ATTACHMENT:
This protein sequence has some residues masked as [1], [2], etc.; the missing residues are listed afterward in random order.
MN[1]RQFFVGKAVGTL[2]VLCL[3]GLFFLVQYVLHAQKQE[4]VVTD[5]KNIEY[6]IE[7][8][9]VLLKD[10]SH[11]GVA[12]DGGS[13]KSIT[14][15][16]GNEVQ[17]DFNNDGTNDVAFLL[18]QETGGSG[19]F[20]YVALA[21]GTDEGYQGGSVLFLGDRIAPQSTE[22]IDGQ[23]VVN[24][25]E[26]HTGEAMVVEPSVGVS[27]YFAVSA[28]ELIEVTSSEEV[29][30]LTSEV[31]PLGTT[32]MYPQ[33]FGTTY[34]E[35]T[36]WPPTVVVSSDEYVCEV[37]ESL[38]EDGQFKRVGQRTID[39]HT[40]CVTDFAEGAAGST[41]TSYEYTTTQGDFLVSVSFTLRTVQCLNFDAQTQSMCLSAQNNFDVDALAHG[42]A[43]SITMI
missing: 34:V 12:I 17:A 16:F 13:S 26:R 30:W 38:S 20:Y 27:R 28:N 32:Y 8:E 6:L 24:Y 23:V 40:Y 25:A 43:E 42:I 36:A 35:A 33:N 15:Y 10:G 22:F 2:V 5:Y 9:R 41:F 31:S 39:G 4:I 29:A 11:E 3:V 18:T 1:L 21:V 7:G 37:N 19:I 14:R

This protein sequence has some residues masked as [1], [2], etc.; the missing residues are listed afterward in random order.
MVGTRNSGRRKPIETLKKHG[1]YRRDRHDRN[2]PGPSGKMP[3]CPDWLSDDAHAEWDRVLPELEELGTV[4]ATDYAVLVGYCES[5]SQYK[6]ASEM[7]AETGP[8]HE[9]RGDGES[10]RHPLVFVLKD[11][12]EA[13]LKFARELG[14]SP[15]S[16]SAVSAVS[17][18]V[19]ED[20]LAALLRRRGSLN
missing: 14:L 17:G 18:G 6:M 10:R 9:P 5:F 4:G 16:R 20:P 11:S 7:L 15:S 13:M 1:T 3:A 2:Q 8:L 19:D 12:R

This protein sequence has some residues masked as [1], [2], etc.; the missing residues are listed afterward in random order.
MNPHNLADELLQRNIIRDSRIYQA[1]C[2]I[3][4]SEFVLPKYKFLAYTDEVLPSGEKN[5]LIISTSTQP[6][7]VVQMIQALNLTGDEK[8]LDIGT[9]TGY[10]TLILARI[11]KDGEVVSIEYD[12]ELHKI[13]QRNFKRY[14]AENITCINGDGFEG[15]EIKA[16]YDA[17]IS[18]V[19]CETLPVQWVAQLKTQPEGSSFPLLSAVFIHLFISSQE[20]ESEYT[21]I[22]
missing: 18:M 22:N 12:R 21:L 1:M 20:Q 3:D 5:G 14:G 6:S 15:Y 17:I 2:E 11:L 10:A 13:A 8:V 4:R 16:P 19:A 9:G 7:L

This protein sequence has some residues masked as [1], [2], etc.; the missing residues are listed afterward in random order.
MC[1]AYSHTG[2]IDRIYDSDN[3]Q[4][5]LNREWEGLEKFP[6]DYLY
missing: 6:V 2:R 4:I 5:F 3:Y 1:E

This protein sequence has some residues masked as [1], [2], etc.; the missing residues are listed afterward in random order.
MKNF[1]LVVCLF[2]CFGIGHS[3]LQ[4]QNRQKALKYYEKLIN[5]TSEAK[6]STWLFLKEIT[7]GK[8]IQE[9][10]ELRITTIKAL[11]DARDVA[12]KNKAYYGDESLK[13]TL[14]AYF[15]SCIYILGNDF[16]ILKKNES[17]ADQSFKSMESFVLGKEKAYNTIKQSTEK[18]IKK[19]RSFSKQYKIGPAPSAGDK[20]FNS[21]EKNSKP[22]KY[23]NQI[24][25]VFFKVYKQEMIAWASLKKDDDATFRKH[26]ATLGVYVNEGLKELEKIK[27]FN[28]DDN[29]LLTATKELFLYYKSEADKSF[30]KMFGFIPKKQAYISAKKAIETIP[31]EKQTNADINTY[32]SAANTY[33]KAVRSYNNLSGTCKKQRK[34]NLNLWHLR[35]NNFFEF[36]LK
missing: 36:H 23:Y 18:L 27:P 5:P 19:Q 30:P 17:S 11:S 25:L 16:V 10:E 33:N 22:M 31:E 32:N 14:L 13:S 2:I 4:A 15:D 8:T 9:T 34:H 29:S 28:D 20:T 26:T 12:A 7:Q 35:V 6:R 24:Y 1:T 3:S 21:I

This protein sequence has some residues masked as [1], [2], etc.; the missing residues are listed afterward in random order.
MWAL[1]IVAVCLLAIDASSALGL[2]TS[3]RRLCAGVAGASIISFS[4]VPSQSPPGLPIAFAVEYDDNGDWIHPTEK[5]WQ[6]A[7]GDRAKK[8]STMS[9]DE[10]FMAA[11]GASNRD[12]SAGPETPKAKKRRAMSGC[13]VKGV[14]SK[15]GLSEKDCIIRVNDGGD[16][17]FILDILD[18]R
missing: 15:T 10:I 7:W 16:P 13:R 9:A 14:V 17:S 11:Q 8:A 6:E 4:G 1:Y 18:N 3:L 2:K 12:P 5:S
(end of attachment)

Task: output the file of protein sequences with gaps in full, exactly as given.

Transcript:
This protein sequence has some residues masked as [1], [2], etc.; the missing residues are listed afterward in random order.
MN[1]RQFFVGKAVGTL[2]VLCL[3]GLFFLVQYVLHAQKQE[4]VVTD[5]KNIEY[6]IE[7][8][9]VLLKD[10]SH[11]GVA[12]DGGS[13]KSIT[14][15][16]GNEVQ[17]DFNNDGTNDVAFLL[18]QETGGSG[19]F[20]YVALA[21]GTDEGYQGGSVLFLGDRIAPQSTE[22]IDGQ[23]VVN[24][25]E[26]HTGEAMVVEPSVGVS[27]YFAVSA[28]ELIEVTSSEEV[29][30]LTSEV[31]PLGTT[32]MYPQ[33]FGTTY[34]E[35]T[36]WPPTVVVSSDEYVCEV[37]ESL[38]EDGQFKRVGQRTID[39]HT[40]CVTDFAEGAAGST[41]TSYEYTTTQGDFLVSVSFTLRTVQCLNFDAQTQSMCLSAQNNFDVDALAHG[42]A[43]SITMI
missing: 34:V 12:I 17:A 16:F 13:S 26:R 30:W 38:S 20:Y 27:R 28:N 32:Y 8:E 6:L 24:Y 23:V 40:Y 25:A 43:E 42:I 36:A 35:A 33:N 15:Y 10:G 22:F 2:V 5:Y 9:R 41:F 31:S 39:G 4:I 29:A 11:E 3:V 18:T 1:L 21:V 7:G 37:N 19:I 14:R

This protein sequence has some residues masked as [1], [2], etc.; the missing residues are listed afterward in random order.
MVGTRNSGRRKPIETLKKHG[1]YRRDRHDRN[2]PGPSGKMP[3]CPDWLSDDAHAEWDRVLPELEELGTV[4]ATDYAVLVGYCES[5]SQYK[6]ASEM[7]AETGP[8]HE[9]RGDGES[10]RHPLVFVLKD[11][12]EA[13]LKFARELG[14]SP[15]S[16]SAVSAVS[17][18]V[19]ED[20]LAALLRRRGSLN
missing: 14:L 17:G 18:G 6:M 10:R 9:P 5:F 4:G 16:R 20:P 11:S 7:L 15:S 13:M 1:T 3:A 2:Q 8:L 19:D 12:R

This protein sequence has some residues masked as [1], [2], etc.; the missing residues are listed afterward in random order.
MNPHNLADELLQRNIIRDSRIYQA[1]C[2]I[3][4]SEFVLPKYKFLAYTDEVLPSGEKN[5]LIISTSTQP[6][7]VVQMIQALNLTGDEK[8]LDIGT[9]TGY[10]TLILARI[11]KDGEVVSIEYD[12]ELHKI[13]QRNFKRY[14]AENITCINGDGFEG[15]EIKA[16]YDA[17]IS[18]V[19]CETLPVQWVAQLKTQPEGSSFPLLSAVFIHLFISSQE[20]ESEYT[21]I[22]
missing: 18:M 22:N 12:R 21:L 1:M 20:Q 3:D 5:G 14:G 6:S 15:Y 17:I 2:E 11:L 10:A 13:A 8:V 4:R 16:P 19:A 9:G 7:L

This protein sequence has some residues masked as [1], [2], etc.; the missing residues are listed afterward in random order.
MC[1]AYSHTG[2]IDRIYDSDN[3]Q[4][5]LNREWEGLEKFP[6]DYLY
missing: 6:V 2:R 4:I 5:F 3:Y 1:E

This protein sequence has some residues masked as [1], [2], etc.; the missing residues are listed afterward in random order.
MKNF[1]LVVCLF[2]CFGIGHS[3]LQ[4]QNRQKALKYYEKLIN[5]TSEAK[6]STWLFLKEIT[7]GK[8]IQE[9][10]ELRITTIKAL[11]DARDVA[12]KNKAYYGDESLK[13]TL[14]AYF[15]SCIYILGNDF[16]ILKKNES[17]ADQSFKSMESFVLGKEKAYNTIKQSTEK[18]IKK[19]RSFSKQYKIGPAPSAGDK[20]FNS[21]EKNSKP[22]KY[23]NQI[24][25]VFFKVYKQEMIAWASLKKDDDATFRKH[26]ATLGVYVNEGLKELEKIK[27]FN[28]DDN[29]LLTATKELFLYYKSEADKSF[30]KMFGFIPKKQAYISAKKAIETIP[31]EKQTNADINTY[32]SAANTY[33]KAVRSYNNLSGTCKKQRK[34]NLNLWHLR[35]NNFFEF[36]LK
missing: 36:H 23:Y 18:L 27:P 5:P 19:Q 30:P 17:S 11:S 25:L 16:V 10:E 33:N 22:M 31:E 32:N 14:L 13:S 2:I 4:A 15:D 8:T 9:T 34:H 29:S 28:D 20:T 26:T 12:A 7:Q 35:V 6:R 24:Y 1:T 3:S 21:I

This protein sequence has some residues masked as [1], [2], etc.; the missing residues are listed afterward in random order.
MWAL[1]IVAVCLLAIDASSALGL[2]TS[3]RRLCAGVAGASIISFS[4]VPSQSPPGLPIAFAVEYDDNGDWIHPTEK[5]WQ[6]A[7]GDRAKK[8]STMS[9]DE[10]FMAA[11]GASNRD[12]SAGPETPKAKKRRAMSGC[13]VKGV[14]SK[15]GLSEKDCIIRVNDGGD[16][17]FILDILD[18]R
missing: 15:T 10:I 7:W 16:P 13:R 9:A 14:V 17:S 11:Q 8:A 6:E 4:G 1:Y 18:N 3:L 2:K 12:P 5:S